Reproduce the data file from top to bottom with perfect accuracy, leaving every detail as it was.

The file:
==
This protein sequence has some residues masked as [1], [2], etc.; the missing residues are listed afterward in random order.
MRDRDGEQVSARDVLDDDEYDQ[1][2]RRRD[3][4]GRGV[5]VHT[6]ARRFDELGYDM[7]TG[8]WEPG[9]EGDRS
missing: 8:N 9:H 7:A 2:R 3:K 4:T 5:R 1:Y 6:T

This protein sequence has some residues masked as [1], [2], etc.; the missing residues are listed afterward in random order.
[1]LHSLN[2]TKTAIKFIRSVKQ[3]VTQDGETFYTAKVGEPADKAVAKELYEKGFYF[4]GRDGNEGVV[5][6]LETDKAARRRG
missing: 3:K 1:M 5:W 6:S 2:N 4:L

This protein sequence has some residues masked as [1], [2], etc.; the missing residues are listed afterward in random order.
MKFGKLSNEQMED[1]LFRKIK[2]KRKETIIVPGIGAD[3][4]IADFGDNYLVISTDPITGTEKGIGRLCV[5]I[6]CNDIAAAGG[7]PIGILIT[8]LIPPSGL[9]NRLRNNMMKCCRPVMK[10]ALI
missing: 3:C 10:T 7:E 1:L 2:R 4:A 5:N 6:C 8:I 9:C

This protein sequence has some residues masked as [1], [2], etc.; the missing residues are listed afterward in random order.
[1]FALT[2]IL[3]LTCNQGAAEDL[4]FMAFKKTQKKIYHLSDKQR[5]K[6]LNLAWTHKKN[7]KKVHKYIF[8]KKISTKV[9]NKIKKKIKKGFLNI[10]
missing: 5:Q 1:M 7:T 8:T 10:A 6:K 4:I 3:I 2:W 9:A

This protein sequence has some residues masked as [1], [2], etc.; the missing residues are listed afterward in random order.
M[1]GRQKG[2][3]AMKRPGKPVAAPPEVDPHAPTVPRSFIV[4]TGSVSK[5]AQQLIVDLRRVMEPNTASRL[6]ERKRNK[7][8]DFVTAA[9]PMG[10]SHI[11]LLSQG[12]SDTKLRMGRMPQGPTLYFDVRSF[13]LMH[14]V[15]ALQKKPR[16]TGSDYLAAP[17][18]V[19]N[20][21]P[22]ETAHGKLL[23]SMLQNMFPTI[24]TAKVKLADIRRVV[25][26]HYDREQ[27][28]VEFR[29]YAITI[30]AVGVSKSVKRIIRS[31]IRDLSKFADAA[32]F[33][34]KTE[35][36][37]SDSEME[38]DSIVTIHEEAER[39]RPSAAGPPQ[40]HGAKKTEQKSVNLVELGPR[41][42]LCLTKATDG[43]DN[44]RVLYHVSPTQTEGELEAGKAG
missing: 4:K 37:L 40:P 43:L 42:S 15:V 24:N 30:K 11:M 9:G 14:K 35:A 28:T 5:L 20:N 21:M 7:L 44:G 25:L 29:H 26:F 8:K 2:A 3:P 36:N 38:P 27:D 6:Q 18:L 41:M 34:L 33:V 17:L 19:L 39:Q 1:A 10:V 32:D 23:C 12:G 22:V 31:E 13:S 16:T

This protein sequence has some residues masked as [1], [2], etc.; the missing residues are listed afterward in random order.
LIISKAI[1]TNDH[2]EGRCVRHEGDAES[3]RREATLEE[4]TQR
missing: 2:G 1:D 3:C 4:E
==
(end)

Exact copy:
This protein sequence has some residues masked as [1], [2], etc.; the missing residues are listed afterward in random order.
MRDRDGEQVSARDVLDDDEYDQ[1][2]RRRD[3][4]GRGV[5]VHT[6]ARRFDELGYDM[7]TG[8]WEPG[9]EGDRS
missing: 8:N 9:H 7:A 2:R 3:K 4:T 5:R 1:Y 6:T

This protein sequence has some residues masked as [1], [2], etc.; the missing residues are listed afterward in random order.
[1]LHSLN[2]TKTAIKFIRSVKQ[3]VTQDGETFYTAKVGEPADKAVAKELYEKGFYF[4]GRDGNEGVV[5][6]LETDKAARRRG
missing: 3:K 1:M 5:W 6:S 2:N 4:L

This protein sequence has some residues masked as [1], [2], etc.; the missing residues are listed afterward in random order.
MKFGKLSNEQMED[1]LFRKIK[2]KRKETIIVPGIGAD[3][4]IADFGDNYLVISTDPITGTEKGIGRLCV[5]I[6]CNDIAAAGG[7]PIGILIT[8]LIPPSGL[9]NRLRNNMMKCCRPVMK[10]ALI
missing: 3:C 10:T 7:E 1:L 2:R 4:A 5:N 6:C 8:I 9:C

This protein sequence has some residues masked as [1], [2], etc.; the missing residues are listed afterward in random order.
[1]FALT[2]IL[3]LTCNQGAAEDL[4]FMAFKKTQKKIYHLSDKQR[5]K[6]LNLAWTHKKN[7]KKVHKYIF[8]KKISTKV[9]NKIKKKIKKGFLNI[10]
missing: 5:Q 1:M 7:T 8:T 10:A 6:K 4:I 3:I 2:W 9:A

This protein sequence has some residues masked as [1], [2], etc.; the missing residues are listed afterward in random order.
M[1]GRQKG[2][3]AMKRPGKPVAAPPEVDPHAPTVPRSFIV[4]TGSVSK[5]AQQLIVDLRRVMEPNTASRL[6]ERKRNK[7][8]DFVTAA[9]PMG[10]SHI[11]LLSQG[12]SDTKLRMGRMPQGPTLYFDVRSF[13]LMH[14]V[15]ALQKKPR[16]TGSDYLAAP[17][18]V[19]N[20][21]P[22]ETAHGKLL[23]SMLQNMFPTI[24]TAKVKLADIRRVV[25][26]HYDREQ[27][28]VEFR[29]YAITI[30]AVGVSKSVKRIIRS[31]IRDLSKFADAA[32]F[33][34]KTE[35][36][37]SDSEME[38]DSIVTIHEEAER[39]RPSAAGPPQ[40]HGAKKTEQKSVNLVELGPR[41][42]LCLTKATDG[43]DN[44]RVLYHVSPTQTEGELEAGKAG
missing: 4:K 37:L 40:P 43:L 42:S 15:V 24:N 30:K 11:M 9:G 14:K 35:A 28:T 5:L 20:N 21:M 7:L 44:G 25:L 29:H 26:F 8:K 2:A 3:P 36:N 38:P 27:D 6:Q 18:L 41:M 34:L 33:V 17:L 19:L 39:Q 1:A 10:V 32:D 23:C 12:G 22:V 31:E 13:S 16:T

This protein sequence has some residues masked as [1], [2], etc.; the missing residues are listed afterward in random order.
LIISKAI[1]TNDH[2]EGRCVRHEGDAES[3]RREATLEE[4]TQR
missing: 2:G 1:D 3:C 4:E